San Jose Mercury News. April 13, 2014.
California's oversight of private career colleges could be heading for a major remake after an audit found the state's regulatory bureau has done a poor job of protecting students from fraud and deception.
Inspection backlogs and lagging investigation times -- the bureau took 502 days to complete a probe into an alleged sham flight school and didn't flag it as a priority -- have allowed abuses to persist and unlicensed schools to operate illegally, the auditconcluded.
"It has consistently failed to meet its responsibility to protect the public's interests," reads the title of the audit report on the state's Bureau for Private Postsecondary Education.
That single line "said quite a lot," said Assemblywoman Susan Bonilla, D-Concord, who heads the Assembly Committee on Business, Professions and Consumer Protection. "It certainly got my attention."
Committee members from both houses plan a public hearing April 21 on the audit and a bill to reauthorize the California Private Postsecondary Education Act of 2009, which -- along with the bureau -- is set to expire in January.
Expect a dramatic rewrite, Bonilla said.
The state auditor's report comes as the private career college sector falls under increasing scrutiny nationally for high rates of student loan default -- an indication that former students earn too little to pay off their college debts.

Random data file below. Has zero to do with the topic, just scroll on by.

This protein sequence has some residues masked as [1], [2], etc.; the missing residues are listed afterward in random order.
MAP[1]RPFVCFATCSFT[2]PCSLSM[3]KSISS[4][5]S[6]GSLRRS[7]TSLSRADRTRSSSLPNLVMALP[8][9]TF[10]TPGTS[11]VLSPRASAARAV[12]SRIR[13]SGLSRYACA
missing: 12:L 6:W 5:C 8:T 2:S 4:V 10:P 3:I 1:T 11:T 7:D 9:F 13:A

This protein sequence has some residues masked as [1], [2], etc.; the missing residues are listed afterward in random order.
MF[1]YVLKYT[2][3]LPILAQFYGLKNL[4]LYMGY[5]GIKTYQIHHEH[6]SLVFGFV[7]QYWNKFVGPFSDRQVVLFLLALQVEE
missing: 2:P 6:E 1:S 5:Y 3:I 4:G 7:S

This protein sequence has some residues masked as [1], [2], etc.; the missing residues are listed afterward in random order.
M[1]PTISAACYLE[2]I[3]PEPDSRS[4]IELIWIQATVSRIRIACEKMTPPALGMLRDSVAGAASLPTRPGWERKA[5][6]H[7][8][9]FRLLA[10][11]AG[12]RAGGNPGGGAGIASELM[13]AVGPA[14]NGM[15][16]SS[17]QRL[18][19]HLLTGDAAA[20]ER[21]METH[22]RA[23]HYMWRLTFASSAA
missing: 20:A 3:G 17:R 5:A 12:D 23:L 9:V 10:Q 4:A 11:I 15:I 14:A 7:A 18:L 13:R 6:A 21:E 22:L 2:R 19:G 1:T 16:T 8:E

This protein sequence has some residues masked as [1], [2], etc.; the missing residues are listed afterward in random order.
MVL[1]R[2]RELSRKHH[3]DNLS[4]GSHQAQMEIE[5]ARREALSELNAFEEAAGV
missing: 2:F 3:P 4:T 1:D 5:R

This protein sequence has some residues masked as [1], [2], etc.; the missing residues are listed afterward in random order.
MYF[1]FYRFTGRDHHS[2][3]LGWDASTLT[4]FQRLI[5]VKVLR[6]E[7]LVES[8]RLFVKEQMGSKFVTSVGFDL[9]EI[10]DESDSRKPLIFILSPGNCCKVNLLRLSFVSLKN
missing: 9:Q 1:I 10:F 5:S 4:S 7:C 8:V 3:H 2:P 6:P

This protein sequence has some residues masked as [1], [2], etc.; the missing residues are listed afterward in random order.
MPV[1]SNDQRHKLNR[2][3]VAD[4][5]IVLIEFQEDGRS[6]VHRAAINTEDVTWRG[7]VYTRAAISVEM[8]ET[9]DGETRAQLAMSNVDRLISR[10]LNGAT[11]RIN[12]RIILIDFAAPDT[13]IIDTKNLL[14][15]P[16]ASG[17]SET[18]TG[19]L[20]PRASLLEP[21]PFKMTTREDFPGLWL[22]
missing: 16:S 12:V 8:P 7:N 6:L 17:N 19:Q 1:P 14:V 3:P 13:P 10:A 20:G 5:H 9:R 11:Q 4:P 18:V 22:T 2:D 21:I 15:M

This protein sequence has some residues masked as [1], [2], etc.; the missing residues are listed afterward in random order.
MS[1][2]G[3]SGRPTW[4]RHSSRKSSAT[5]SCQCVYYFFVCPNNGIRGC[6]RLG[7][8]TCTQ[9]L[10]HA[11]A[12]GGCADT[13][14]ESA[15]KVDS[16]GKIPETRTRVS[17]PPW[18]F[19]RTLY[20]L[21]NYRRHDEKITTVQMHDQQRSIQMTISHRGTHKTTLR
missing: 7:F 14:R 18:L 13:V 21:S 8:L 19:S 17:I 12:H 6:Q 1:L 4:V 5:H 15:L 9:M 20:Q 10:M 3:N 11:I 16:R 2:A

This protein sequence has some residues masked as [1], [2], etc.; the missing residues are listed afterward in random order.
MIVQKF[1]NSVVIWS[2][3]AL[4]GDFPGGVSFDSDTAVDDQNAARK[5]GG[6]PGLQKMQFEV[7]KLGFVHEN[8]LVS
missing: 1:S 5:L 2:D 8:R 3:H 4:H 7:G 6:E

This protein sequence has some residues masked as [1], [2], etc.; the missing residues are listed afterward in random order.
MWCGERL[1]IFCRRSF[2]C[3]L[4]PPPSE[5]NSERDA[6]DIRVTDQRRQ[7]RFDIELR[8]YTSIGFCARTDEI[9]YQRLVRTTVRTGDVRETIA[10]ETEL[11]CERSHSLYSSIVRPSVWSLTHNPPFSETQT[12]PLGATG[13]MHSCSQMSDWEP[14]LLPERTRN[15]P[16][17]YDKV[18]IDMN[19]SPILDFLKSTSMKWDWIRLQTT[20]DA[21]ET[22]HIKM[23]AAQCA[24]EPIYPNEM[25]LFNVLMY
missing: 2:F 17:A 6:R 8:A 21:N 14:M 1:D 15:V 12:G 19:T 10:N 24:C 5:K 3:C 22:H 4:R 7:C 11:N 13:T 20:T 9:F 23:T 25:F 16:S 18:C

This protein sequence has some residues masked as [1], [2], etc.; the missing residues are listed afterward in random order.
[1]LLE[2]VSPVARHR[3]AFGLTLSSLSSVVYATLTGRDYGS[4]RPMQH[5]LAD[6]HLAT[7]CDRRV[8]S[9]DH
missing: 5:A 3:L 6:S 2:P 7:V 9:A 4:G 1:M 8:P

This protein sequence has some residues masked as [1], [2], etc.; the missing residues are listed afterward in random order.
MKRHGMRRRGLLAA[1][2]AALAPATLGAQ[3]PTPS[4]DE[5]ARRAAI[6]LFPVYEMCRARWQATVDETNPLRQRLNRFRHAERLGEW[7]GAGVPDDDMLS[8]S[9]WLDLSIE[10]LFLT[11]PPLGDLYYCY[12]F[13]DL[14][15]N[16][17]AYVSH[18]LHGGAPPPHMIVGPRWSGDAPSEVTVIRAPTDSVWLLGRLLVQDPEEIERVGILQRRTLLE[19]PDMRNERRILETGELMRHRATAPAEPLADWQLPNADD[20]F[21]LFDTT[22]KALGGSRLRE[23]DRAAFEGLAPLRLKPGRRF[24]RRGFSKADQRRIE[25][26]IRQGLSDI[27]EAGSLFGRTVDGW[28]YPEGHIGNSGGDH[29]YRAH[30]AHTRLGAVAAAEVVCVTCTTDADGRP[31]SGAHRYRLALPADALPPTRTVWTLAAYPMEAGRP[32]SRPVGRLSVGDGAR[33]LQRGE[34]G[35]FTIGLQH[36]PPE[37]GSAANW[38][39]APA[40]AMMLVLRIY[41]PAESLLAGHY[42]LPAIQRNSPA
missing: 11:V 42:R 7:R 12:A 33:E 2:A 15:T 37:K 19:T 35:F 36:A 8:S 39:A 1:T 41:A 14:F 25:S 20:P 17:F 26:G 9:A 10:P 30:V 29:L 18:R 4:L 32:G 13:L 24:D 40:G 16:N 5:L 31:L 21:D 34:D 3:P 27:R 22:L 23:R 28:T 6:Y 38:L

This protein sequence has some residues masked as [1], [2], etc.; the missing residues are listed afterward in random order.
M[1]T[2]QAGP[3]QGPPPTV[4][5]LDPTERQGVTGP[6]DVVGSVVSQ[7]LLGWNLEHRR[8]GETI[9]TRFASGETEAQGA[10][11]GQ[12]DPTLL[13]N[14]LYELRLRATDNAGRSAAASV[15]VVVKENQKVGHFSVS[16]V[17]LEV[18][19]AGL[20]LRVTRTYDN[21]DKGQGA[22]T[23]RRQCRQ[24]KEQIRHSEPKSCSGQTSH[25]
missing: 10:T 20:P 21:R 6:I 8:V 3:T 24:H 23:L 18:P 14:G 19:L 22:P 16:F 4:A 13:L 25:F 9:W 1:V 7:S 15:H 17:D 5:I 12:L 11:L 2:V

The state relies on private vocational institutions to train and license its citizens, Bonilla said, and it must ensure they are legitimate and reputable.
"It's just not OK for these inspections not to be happening," she said.
State lawmakers had already been looking at many of the issues raised in the report, including the bureau's staffing and expertise, said Assemblyman Das Williams, D-Santa Barbara, chairman of the Assembly's Higher Education Committee.
His overarching goal in reauthorizing the bureau is to make sure the legislation gives "clear policy direction and sufficient funding resources to protect students and enforce the law," Williams said in a prepared statement.
This wouldn't be the first time California made big changes in how it regulates private career colleges.
The bureau is only four years old. Lawmakers hoped it would be an improvement over its predecessor, the Bureau for Private Postsecondary and Vocational Education.
The old bureau shut down in 2007 after then-Gov. Arnold Schwarzenegger vetoed a bill to extend oversight regulations set in the late 1980s. For the next three years, California's more than 1,000 unaccredited private schools -- many of them, for-profit businesses -- operated without state regulation.
From the moment it opened in 2010, the new bureau was behind, said Russ Heimerich, a spokesman for the Department of Consumer Affairs, which houses the bureau.
The department doesn't like the audit's title, Heimerich said, but otherwise agreed with the findings.
"For the most part ... the audit identifies problems we knew existed," he said.